Letters to the Editor

Trump, trumpery, third party, death penalty

A letter writer suggests that Donald Trump run for town council to learn the ropes before running for higher office.
A letter writer suggests that Donald Trump run for town council to learn the ropes before running for higher office. The Associated Press

Trump should run for town council

Re “The choice between Trump and Clinton so far” (Editorials, July 31): Heard of this Trump fella? Seems he’s itching to get into public service, and I certainly commend him for that. Hip, hip, hooray.

However, as in most fields, it’s important to learn the ropes before you advance to the next level. You wouldn’t want your heart surgeon to jump straight from first year pre-med to the operating room ... you’d want to know that he’d gotten his feet wet long before he cracked your chest open, right?

So, I suggest that we steer this fella toward an appropriate job, something that suits his skill level and temperament. Maybe a seat on some town council? If he proves to be a responsible civil servant and an effective leader, perhaps he should run for mayor. Who knows where this kind of experience might lead him?

Seems prudent, right? So, let’s wish him luck.

And extend our condolences to that poor town.

Gary Nyland, Carmichael

The problem with progressives

Re “Messages of exclusion and hate should offend us all” (Forum, July 31): Notice the intellectual and theological dishonesty William Endicott uses by talking about Donald Trump and Roger Jimenez in the same breath, as if they are morally equivalent.

Endicott can’t understand evangelicals voting for Trump. Two reasons: 1. Trump may have terrible flaws, but he is merely a political candidate. Evangelicals have their savior, Jesus, in which to put their faith. And at least our candidate doesn’t label our belief in God’s word as “bigotry.” 2. Endicott and Hillary Clinton are under the ironic descriptor of “progressive.” Progressives have no problem at all picking the parts of God’s word they agree with and ignoring or rationalizing the parts that are not “evolved” enough for their liking.

Dean R. Coupe, Roseville

The meaning of Trump’s ‘trumpery’

Re “Trump’s trumpery shows its worth” (Letters, July 31): Frank Horowitz used the word “trumpery” while writing about Donald Trump. I was inquisitive about this word.

It is an old French word, trumperie, that by the Middle Ages had evolved into “trumpery” in English.

Its meaning is “practices or beliefs that are superficially or visually appealing but have little real value or worth.” In Middle English it was commonly used to mean trickery or to deceive. By about 1840 it had reached its peak in the English language and has since become archaic.

Thinking about this, it would be prudent to resurrect it as the definition of the word trumpery explains the behavior shown by Donald Trump in this election cycle.

David Sinclair,

El Dorado Hills

Time for third party is now

Re “Libertarian gives conservatives way to oppose Trump” (Forum, July 31): The Sacramento Bee should rewrite this headline to say “Gives everyone a way …”

Now that the dust has settled on the conventions and sensing disappointment on both sides, I read this and came up with an idea. After some research into this third party, we all will not agree with their entire platform, but I think there is enough there to make the Libertarian Party another alternative for not only those of us who can’t find our your way to vote for either Donald Trump and Hillary Clinton.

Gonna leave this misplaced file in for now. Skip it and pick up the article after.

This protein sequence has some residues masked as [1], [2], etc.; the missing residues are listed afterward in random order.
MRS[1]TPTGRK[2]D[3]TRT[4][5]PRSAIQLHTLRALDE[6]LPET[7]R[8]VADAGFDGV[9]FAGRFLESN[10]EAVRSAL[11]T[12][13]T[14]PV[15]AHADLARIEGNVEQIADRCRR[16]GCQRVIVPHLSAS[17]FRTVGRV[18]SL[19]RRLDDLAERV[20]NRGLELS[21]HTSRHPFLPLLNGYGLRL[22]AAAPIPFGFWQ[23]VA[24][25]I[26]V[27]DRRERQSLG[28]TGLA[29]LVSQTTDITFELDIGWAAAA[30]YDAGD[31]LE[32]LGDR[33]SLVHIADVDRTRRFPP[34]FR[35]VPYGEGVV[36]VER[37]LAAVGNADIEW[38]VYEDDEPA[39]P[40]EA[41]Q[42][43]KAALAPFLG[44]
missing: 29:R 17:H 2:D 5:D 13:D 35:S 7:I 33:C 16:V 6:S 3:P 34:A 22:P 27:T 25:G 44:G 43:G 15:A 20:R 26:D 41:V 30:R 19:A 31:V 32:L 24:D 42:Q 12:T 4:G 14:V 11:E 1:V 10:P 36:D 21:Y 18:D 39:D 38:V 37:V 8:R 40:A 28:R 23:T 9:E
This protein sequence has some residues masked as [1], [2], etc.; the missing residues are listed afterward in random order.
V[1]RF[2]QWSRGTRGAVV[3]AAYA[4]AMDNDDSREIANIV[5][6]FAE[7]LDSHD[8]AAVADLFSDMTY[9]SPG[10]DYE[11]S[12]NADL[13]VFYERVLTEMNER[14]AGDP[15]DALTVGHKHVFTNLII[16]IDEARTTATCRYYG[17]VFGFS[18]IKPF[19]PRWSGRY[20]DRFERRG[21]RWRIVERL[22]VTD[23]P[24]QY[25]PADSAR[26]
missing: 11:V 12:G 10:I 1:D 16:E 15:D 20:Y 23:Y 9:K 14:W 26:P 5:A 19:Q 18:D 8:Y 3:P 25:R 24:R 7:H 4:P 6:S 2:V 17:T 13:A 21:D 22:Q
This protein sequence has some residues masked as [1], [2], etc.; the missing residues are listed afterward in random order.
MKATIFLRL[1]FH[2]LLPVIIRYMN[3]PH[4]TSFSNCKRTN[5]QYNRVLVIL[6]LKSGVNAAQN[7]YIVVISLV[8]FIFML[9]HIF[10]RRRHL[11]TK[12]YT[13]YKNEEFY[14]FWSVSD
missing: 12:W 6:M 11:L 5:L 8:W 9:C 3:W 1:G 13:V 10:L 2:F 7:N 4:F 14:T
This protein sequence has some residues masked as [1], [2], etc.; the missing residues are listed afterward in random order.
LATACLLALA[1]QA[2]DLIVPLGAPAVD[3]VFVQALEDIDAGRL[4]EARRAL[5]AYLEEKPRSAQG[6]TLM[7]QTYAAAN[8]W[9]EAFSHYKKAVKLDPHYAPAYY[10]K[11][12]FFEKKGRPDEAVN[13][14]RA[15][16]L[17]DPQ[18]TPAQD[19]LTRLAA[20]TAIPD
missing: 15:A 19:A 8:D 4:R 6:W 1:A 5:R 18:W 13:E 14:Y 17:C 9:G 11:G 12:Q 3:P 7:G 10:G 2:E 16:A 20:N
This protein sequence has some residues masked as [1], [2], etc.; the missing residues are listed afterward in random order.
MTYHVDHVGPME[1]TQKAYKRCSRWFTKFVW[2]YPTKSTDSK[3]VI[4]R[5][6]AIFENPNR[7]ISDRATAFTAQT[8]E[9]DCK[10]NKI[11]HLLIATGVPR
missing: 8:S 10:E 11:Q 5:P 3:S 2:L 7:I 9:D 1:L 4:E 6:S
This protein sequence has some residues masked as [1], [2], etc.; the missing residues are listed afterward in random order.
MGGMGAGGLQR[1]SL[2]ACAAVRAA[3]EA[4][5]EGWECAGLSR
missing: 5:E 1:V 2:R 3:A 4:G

With some support from the media, I think Gary Johnson could be who we are looking for. So come on and let’s quit complaining and do something.

Billy Barnes, Carmichael

Death penalty can be reformed

Re “California’s broken death penalty system can be fixed” (Forum, Another View, July 24): I agree that the death penalty as it stands has flaws, but these flaws can be fixed.

California needs a working death penalty, and Proposition 66 has the ability to do just that. To state, as Ron Briggs does, that victim’s families will not benefit by repealing the death penalty is wrong. A repeal of the death penalty and changing existing death row sentences to life in prison without the possibility of parole will not spare survivors further wounds.

My hope is that none of us will know the pain of losing a loved one to a murderer, torturer or serial killer. However, for those who have faced the horror, or may face it in the future, justice in the form of a reformed death penalty should be an option for those grieving families.

I’m voting No on Proposition 62 and Yes on Proposition 66.

Michael Rushford,

Carmichael

Prop. 66 will speed up death penalty

Some say the death penalty is not a deterrent to stopping heinous crimes from happening. In California, this may be true as the worst of the worst criminals know they won’t ever be executed or that they’ll end up sitting on death row for 30 years or more.

I feel that line of thinking would change if they knew they could no longer be able to use endless appeals. Proposition 66 is the answer Californians are looking for regarding the death penalty. Proposition 66 will streamline the system by expediting the appeals process by limiting these criminals’ ability to file appeals. Reforms through Proposition 66 will speed up the death penalty process while ensuring that no innocent person is ever executed.

Barbara Price, Sacramento

EXTRA LETTERS ONLINE

Find them at:

sacbee.com/letters-to-the-editor

HOW TO SUBMIT

Online form (preferred):

www.sacbee.com/submit-letter

Other: Letters, P.O. Box 15779,

Sacramento, CA 95852

150-word limit. Include name, address and phone number. Letters may be edited for clarity, brevity and content.

  Comments